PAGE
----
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What Is A Good Diet For Someone With Rheumatoid Arthritis?

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Rheumatoid Arthritis (RA) is a chronic, painful, inflammatory disease that affects joints and connective tissue. Currently there is no magic elixir to cure RA, but several studies seem to show a connection between certain foods and the inflammation that characterizes this autoimmune condition.

According to the USDA, RA diet should be centered on plant-based foods. Approximately two-thirds of your diet should come from fruits, vegetables and whole grains and the other third should include fat-free/low-fat dairy products with lean sources of protein.

People with RA have higher levels of substances called cytokines that increase inflammation in the body. Polyunsaturated fats especially omega-3 fatty acids help suppress cytokines, decrease LDL (bad cholesterol) and triglyceride levels and other inflammatory chemicals.

Foods to eat

  • Baked/Grilled (to prevent Omega 3 loss) fish like salmon, herring, sardines, and anchovies.
  • Walnuts, canola oil, and soybeans.
  •  Blueberries, blackberries, squash, sweet potatoes, carrots, tomatoes, peppers, oranges, broccoli, and melons. They contain flavonoids and carotenoids which are powerful anti-oxidants useful in fighting inflammation.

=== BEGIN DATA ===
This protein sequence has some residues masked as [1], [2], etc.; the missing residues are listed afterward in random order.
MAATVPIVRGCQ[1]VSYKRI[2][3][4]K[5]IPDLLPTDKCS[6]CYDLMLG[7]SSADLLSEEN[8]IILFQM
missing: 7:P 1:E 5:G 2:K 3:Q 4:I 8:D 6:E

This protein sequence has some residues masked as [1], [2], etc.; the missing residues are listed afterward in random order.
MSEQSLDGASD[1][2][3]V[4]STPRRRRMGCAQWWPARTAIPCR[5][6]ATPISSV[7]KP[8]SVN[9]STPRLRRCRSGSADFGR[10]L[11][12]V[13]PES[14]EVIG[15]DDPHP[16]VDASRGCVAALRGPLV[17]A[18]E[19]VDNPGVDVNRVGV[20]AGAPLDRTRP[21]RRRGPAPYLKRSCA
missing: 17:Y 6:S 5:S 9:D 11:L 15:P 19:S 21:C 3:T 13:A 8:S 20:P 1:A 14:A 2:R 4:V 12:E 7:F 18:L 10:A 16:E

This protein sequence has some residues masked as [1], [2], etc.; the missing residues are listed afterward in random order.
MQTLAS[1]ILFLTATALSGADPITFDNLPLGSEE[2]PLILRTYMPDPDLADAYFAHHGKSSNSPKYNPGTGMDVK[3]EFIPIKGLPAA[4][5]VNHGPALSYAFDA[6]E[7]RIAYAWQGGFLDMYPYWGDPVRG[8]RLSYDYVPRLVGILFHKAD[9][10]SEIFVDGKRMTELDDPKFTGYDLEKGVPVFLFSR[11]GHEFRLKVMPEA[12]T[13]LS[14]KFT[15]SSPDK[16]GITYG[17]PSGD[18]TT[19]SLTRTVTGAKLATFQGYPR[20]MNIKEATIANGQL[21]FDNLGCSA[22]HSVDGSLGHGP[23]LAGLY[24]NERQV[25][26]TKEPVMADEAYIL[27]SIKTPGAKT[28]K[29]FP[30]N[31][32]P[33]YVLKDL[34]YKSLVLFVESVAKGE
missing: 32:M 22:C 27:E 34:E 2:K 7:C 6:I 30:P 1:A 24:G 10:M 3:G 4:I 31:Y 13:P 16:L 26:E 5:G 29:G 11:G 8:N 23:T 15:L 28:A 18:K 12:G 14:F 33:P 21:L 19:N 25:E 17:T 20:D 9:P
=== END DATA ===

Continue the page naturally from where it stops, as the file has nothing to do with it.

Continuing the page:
• Whole-wheat pasta, breads, shellfish and crab contain selenium, an inflammation-fighting antioxidant. Whole grains such as oatmeal, brown rice, and barley lower levels of C-reactive protein (CRP), a marker of inflammation in the body. Eating whole grains instead of refined grains helps manage your weight at a normal level, thus taking pressure off your joints.
  •  A compound in olive oil stops the production of the chemicals that induce inflammation. Always opt for extra-virgin olive oil as they contain the highest content of health-promoting nutrients.
  • Vitamin D, usually associated with calcium and protection against osteoporosis may also help lower the risk of RA in older women by regulating the immune system. Good sources of vitamin D include eggs, fortified breads, cereals and low-fat milk.

When considering RA it is important to maintain healthy, well-balanced diet with plenty of fruits and vegetables. Additional supplements can be taken according to your current physiological make-up upon consultation from your doctor.

Dr Janardhana Hebbar

Senior Ayurvedic Consultant at CureJoy, Dr. Hebbar has authored 4 books on Ayurveda. Special interests are Kayachikitsa (Internal Medicine) and Shalya chikitsa (Surgery).

Dr Janardhana Hebbar

Senior Ayurvedic Consultant at CureJoy, Dr. Hebbar has authored 4 books on Ayurveda. Special interests are Kayachikitsa (Internal Medicine) and Shalya chikitsa (Surgery).